Hoey wins Madeira Islands Open by two for his second European Tour title

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Two birdies and one bogey in the final round was more than enough for Michael Hoey to pick up another trophy.
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PA Sport

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Michael Hoey claimed his second European Tour title Sunday with a two-stroke victory at the Madeira Islands Open.

The Northern Irishman, who had shared the overnight lead with Englishman Jamie Elson, added to his score with birdies at the eighth and 14th holes. His only blemish came with a dropped shot on the par-3 13th, but a final round of 71 saw him finish clear of his rivals on 10 under for the tournament.

2011 MADEIRA ISLANDS OPEN

The Madeira Islands Open is played on the rocky seaside Porto Santo Golf Club course, which was designed by Seve Ballesteros and opened in 1994.

Elson had to settle for a share of second place with compatriot Chris Gane after posting three birdies against four bogeys on the final day.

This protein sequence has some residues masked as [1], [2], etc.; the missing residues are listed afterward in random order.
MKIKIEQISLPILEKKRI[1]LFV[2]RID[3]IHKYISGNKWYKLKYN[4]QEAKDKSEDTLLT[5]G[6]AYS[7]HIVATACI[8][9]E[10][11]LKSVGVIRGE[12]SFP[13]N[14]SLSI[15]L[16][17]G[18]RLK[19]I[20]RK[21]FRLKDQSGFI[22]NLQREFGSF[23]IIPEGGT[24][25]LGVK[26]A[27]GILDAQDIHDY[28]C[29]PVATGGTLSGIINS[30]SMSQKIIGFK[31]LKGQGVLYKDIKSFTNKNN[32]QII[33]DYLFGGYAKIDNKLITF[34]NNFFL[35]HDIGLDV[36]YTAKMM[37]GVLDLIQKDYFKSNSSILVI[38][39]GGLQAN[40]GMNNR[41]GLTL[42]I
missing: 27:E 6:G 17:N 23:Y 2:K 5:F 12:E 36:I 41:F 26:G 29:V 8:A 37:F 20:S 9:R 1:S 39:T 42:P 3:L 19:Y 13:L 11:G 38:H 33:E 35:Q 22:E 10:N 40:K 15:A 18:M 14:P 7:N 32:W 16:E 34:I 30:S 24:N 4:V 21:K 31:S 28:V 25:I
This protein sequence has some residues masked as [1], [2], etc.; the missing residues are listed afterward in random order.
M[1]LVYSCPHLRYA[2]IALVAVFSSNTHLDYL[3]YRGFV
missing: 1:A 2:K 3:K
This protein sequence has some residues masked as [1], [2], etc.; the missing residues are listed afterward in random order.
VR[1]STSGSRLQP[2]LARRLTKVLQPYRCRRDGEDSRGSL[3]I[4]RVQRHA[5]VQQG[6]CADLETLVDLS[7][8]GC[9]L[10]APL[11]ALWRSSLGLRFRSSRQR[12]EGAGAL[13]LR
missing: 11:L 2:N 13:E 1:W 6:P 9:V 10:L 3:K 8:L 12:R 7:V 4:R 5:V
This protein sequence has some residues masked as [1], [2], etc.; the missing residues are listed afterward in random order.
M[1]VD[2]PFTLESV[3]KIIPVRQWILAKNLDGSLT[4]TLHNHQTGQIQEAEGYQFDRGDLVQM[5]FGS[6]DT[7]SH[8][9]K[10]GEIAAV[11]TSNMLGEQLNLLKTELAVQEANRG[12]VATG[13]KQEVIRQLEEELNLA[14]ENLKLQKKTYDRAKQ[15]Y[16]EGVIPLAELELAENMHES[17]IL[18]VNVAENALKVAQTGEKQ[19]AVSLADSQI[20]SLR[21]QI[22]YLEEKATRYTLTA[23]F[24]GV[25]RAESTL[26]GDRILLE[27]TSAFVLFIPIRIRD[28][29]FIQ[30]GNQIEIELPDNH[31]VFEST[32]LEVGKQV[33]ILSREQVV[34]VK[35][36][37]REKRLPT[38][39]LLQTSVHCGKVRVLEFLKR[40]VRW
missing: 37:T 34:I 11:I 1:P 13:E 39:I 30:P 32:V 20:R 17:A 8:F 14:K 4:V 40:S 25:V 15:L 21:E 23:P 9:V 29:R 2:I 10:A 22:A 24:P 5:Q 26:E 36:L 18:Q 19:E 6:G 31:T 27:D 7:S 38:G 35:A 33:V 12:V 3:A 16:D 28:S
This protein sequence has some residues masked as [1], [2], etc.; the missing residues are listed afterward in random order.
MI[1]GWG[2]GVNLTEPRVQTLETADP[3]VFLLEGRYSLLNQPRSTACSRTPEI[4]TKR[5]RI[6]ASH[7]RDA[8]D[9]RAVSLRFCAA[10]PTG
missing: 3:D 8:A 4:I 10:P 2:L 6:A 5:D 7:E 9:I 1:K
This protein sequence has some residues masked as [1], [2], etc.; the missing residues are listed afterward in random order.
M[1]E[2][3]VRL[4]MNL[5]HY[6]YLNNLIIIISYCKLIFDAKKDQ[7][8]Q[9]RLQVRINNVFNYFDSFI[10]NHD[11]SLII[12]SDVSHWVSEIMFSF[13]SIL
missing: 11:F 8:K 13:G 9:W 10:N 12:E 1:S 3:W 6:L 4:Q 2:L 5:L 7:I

Gane enjoyed a strong finish with three birdies on the back nine lifting his score to 1 under for the day and 8 under overall.

Italy's Frederico Colombo led a group of three players tied for fourth on 6 under. Colombo produced one of the rounds of the day with seven birdies, but a double bogey on the par-4 fourth marred his final round of 67.

Home favorite Jose-Filipe Lima finished level with Colombo following a 4-under 68, including three birdies over the back nine, while Scotland's Lloyd Saltman completed the trio with his score of two under on the final day.

Further down the field, Englishman Simon Wakefield missed out on becoming the first player to shoot a 59 on the European Tour. The 37-year-old from Newcastle-under-Lyme needed an eagle at the par-5 last to achieve the feat, but a double-bogey 7 meant he carded a 63, which left him 1 under par for the tournament.

Wakefield had kicked off his extraordinary round with an eagle 3 at the third and then rattled off four straight birdies between the fifth and eighth holes. Three more followed in a row at the start of the back nine and two more at 14 and 17 put him in position to make history, but his run was stopped on the 18th green.